On 14 February 2005, former Prime Minister Rafik Hariri and 22 members of his staff and security detail were killed by a massive bomb in downtown Beirut. The murder gave rise to the “Cedar Revolution,” the largest demonstrations ever in Lebanon, demanding justice. Local demands were echoed in the region, and supported by USA, England and France. The Special Tribunal for Lebanon, set up in 2007, could prove to be the stiffest challenge yet to international prosecution. Will international pressure, regional tug-of-war and a high conflict potential force Lebanon to choose between peace and justice?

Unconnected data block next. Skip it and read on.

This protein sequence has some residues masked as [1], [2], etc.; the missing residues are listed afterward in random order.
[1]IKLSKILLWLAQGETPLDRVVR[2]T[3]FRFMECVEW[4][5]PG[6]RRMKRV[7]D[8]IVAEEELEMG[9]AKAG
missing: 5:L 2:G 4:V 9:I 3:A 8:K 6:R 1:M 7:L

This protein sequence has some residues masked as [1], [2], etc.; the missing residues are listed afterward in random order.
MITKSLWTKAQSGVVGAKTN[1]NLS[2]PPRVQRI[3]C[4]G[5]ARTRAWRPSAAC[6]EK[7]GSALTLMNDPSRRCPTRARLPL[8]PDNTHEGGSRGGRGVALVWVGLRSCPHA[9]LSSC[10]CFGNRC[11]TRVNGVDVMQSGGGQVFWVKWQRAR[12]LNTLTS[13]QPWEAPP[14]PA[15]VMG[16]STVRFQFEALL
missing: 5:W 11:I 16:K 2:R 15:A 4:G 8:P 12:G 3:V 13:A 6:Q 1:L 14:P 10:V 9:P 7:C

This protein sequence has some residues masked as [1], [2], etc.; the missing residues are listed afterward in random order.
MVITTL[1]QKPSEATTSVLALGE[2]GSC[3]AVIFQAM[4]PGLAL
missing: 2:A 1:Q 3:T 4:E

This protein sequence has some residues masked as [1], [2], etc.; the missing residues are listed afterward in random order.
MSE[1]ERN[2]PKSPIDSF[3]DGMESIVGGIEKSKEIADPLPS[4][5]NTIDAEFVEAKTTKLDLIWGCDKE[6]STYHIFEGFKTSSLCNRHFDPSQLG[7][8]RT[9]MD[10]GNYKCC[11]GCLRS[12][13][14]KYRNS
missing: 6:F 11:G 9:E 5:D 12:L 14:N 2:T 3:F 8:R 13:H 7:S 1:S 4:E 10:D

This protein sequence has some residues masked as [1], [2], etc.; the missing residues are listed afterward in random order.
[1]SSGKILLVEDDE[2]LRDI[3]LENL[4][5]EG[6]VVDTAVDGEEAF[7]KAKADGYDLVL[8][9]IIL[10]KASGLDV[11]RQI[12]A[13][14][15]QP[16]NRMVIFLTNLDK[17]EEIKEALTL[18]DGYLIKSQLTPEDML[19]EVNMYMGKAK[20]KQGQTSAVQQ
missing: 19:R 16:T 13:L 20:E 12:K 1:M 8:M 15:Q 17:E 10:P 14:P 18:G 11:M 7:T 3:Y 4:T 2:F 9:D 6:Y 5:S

The UN criminal investigation into Hariri’s murder was the largest and most sophisticated in the country’s history and was followed by an international tribunal, the Special Tribunal for Lebanon (STL, hereafter the Tribunal), set up in 2007 under UN auspices to try those involved in the murder. Could the Tribunal end Lebanon’s state-sanctioned impunity? Or could the Tribunal drag Lebanon back into violent conflict? Must Lebanon choose either peace or justice? This brief provides an overview of the conditions that led to the establishment of the Tribunal, the political, legal and constitutional aspects of setting it up and finally, the attempts to end Lebanon’s co-operation with the Tribunal leading to the deepest governance crisis since 2005.

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